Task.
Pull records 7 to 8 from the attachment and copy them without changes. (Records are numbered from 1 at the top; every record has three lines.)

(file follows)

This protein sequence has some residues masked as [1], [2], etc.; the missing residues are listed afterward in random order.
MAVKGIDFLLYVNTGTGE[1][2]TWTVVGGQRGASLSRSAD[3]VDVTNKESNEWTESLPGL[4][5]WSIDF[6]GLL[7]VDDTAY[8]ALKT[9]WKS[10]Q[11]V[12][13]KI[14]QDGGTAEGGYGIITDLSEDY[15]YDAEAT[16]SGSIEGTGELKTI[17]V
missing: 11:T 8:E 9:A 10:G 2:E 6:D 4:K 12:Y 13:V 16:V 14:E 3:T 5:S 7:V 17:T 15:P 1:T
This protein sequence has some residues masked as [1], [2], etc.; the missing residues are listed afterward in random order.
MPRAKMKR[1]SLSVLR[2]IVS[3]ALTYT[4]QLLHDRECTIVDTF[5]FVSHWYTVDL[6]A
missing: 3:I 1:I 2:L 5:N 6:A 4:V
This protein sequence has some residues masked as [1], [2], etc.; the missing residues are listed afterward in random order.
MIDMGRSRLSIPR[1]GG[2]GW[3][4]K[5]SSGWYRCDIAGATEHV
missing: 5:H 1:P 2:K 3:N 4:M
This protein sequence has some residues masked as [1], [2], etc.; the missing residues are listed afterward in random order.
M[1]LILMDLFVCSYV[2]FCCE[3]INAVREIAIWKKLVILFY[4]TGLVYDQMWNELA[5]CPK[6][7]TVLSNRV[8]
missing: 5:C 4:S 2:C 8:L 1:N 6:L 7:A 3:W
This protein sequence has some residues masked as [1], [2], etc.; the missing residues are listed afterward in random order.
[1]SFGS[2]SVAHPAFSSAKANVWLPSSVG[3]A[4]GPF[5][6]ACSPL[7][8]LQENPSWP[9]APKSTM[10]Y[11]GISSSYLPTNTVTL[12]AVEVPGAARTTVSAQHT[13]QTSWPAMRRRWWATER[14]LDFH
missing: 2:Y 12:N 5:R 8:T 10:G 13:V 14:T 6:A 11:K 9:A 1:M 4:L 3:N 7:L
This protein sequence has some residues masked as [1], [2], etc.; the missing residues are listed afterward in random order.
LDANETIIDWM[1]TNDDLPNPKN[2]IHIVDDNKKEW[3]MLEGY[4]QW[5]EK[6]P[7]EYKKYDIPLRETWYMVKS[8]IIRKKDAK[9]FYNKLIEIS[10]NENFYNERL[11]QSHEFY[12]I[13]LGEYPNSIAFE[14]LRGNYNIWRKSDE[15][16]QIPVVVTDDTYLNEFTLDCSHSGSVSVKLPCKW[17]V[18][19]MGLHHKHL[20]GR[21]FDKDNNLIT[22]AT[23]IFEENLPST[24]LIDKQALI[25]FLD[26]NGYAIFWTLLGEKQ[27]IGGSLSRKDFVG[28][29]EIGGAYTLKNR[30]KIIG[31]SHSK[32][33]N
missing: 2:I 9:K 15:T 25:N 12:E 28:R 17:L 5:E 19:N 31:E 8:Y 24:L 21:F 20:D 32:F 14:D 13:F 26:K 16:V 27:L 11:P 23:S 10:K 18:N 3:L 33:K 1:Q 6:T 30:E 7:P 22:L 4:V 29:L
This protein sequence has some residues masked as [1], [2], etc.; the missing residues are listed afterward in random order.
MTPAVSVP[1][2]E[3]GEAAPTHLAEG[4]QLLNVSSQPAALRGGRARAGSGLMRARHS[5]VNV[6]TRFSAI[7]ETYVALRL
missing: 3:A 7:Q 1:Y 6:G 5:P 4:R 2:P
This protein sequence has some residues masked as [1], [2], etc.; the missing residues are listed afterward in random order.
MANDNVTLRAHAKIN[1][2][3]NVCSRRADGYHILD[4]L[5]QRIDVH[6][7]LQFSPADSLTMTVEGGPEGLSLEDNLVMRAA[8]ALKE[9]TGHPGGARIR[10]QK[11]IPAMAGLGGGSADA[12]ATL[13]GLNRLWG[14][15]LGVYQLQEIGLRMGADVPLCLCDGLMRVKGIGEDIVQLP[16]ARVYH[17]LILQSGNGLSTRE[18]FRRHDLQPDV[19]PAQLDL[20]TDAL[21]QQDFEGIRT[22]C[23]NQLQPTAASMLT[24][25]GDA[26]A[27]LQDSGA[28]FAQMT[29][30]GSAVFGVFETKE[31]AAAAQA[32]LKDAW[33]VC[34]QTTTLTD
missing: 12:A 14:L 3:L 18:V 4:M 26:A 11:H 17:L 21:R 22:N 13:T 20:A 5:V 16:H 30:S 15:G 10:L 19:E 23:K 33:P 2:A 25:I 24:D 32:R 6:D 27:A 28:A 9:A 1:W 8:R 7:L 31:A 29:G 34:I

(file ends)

This protein sequence has some residues masked as [1], [2], etc.; the missing residues are listed afterward in random order.
MTPAVSVP[1][2]E[3]GEAAPTHLAEG[4]QLLNVSSQPAALRGGRARAGSGLMRARHS[5]VNV[6]TRFSAI[7]ETYVALRL
missing: 3:A 7:Q 1:Y 6:G 5:P 4:R 2:P
This protein sequence has some residues masked as [1], [2], etc.; the missing residues are listed afterward in random order.
MANDNVTLRAHAKIN[1][2][3]NVCSRRADGYHILD[4]L[5]QRIDVH[6][7]LQFSPADSLTMTVEGGPEGLSLEDNLVMRAA[8]ALKE[9]TGHPGGARIR[10]QK[11]IPAMAGLGGGSADA[12]ATL[13]GLNRLWG[14][15]LGVYQLQEIGLRMGADVPLCLCDGLMRVKGIGEDIVQLP[16]ARVYH[17]LILQSGNGLSTRE[18]FRRHDLQPDV[19]PAQLDL[20]TDAL[21]QQDFEGIRT[22]C[23]NQLQPTAASMLT[24][25]GDA[26]A[27]LQDSGA[28]FAQMT[29][30]GSAVFGVFETKE[31]AAAAQA[32]LKDAW[33]VC[34]QTTTLTD
missing: 12:A 14:L 3:L 18:V 4:M 26:A 11:H 17:L 21:R 22:N 13:T 20:A 5:V 16:H 30:S 15:G 10:L 19:E 23:K 33:P 2:A 25:I 24:D 32:R 6:D 27:A 28:A 9:A 1:W 8:R 7:L 31:A 29:G 34:I